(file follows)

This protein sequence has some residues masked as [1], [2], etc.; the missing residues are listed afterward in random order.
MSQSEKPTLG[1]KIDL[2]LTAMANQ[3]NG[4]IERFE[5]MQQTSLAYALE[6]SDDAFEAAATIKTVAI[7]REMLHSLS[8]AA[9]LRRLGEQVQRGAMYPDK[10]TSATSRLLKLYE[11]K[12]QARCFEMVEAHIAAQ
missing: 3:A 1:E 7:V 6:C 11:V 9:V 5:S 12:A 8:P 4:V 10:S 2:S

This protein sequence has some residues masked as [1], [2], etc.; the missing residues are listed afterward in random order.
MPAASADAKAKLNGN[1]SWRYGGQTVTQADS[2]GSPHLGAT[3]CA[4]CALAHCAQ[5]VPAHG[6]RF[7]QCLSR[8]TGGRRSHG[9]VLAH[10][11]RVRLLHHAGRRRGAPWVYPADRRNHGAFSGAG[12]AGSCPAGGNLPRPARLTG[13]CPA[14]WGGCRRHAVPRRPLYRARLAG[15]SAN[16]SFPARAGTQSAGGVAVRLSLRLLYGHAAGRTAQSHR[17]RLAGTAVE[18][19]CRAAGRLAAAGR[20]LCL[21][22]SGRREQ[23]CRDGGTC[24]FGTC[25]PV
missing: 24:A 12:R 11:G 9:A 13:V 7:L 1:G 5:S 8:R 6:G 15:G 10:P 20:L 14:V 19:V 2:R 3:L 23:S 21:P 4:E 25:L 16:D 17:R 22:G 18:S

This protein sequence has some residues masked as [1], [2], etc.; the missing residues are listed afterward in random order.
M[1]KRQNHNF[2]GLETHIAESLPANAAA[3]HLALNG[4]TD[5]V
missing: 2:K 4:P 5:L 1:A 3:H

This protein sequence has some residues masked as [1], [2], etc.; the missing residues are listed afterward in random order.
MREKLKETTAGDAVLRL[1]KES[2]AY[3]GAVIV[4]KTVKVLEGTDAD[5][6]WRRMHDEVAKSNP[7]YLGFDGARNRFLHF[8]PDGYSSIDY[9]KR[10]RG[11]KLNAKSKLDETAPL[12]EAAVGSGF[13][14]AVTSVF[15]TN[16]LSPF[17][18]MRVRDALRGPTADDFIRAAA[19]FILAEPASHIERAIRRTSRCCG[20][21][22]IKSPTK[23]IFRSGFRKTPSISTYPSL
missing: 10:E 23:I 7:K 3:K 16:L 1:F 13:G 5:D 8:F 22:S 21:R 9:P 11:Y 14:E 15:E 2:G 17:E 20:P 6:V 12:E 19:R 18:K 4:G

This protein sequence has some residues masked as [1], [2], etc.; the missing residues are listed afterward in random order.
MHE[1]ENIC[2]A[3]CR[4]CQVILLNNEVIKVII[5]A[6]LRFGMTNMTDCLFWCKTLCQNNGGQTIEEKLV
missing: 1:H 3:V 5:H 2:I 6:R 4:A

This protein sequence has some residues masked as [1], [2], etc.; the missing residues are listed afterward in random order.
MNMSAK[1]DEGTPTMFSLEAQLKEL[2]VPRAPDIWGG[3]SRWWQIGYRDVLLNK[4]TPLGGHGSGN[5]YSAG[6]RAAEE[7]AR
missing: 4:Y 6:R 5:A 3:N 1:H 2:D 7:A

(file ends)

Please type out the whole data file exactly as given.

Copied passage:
This protein sequence has some residues masked as [1], [2], etc.; the missing residues are listed afterward in random order.
MSQSEKPTLG[1]KIDL[2]LTAMANQ[3]NG[4]IERFE[5]MQQTSLAYALE[6]SDDAFEAAATIKTVAI[7]REMLHSLS[8]AA[9]LRRLGEQVQRGAMYPDK[10]TSATSRLLKLYE[11]K[12]QARCFEMVEAHIAAQ
missing: 3:A 1:E 7:V 6:C 11:V 9:V 5:S 12:A 8:P 4:V 10:S 2:S

This protein sequence has some residues masked as [1], [2], etc.; the missing residues are listed afterward in random order.
MPAASADAKAKLNGN[1]SWRYGGQTVTQADS[2]GSPHLGAT[3]CA[4]CALAHCAQ[5]VPAHG[6]RF[7]QCLSR[8]TGGRRSHG[9]VLAH[10][11]RVRLLHHAGRRRGAPWVYPADRRNHGAFSGAG[12]AGSCPAGGNLPRPARLTG[13]CPA[14]WGGCRRHAVPRRPLYRARLAG[15]SAN[16]SFPARAGTQSAGGVAVRLSLRLLYGHAAGRTAQSHR[17]RLAGTAVE[18][19]CRAAGRLAAAGR[20]LCL[21][22]SGRREQ[23]CRDGGTC[24]FGTC[25]PV
missing: 24:A 12:R 11:G 9:A 13:V 7:L 1:G 5:S 8:R 6:G 15:G 10:P 20:L 14:V 19:V 2:R 3:L 23:S 21:P 4:E 25:L 16:D 17:R 22:G 18:S

This protein sequence has some residues masked as [1], [2], etc.; the missing residues are listed afterward in random order.
M[1]KRQNHNF[2]GLETHIAESLPANAAA[3]HLALNG[4]TD[5]V
missing: 2:K 4:P 5:L 1:A 3:H

This protein sequence has some residues masked as [1], [2], etc.; the missing residues are listed afterward in random order.
MREKLKETTAGDAVLRL[1]KES[2]AY[3]GAVIV[4]KTVKVLEGTDAD[5][6]WRRMHDEVAKSNP[7]YLGFDGARNRFLHF[8]PDGYSSIDY[9]KR[10]RG[11]KLNAKSKLDETAPL[12]EAAVGSGF[13][14]AVTSVF[15]TN[16]LSPF[17][18]MRVRDALRGPTADDFIRAAA[19]FILAEPASHIERAIRRTSRCCG[20][21][22]IKSPTK[23]IFRSGFRKTPSISTYPSL
missing: 10:E 23:I 7:K 3:K 16:L 1:F 13:G 5:D 8:F 22:S 21:R 9:P 11:Y 14:E 15:E 2:G 17:E 20:P 6:V 12:E 19:R 18:K 4:G

This protein sequence has some residues masked as [1], [2], etc.; the missing residues are listed afterward in random order.
MHE[1]ENIC[2]A[3]CR[4]CQVILLNNEVIKVII[5]A[6]LRFGMTNMTDCLFWCKTLCQNNGGQTIEEKLV
missing: 1:H 3:V 5:H 2:I 6:R 4:A

This protein sequence has some residues masked as [1], [2], etc.; the missing residues are listed afterward in random order.
MNMSAK[1]DEGTPTMFSLEAQLKEL[2]VPRAPDIWGG[3]SRWWQIGYRDVLLNK[4]TPLGGHGSGN[5]YSAG[6]RAAEE[7]AR
missing: 4:Y 6:R 5:A 3:N 1:H 2:D 7:A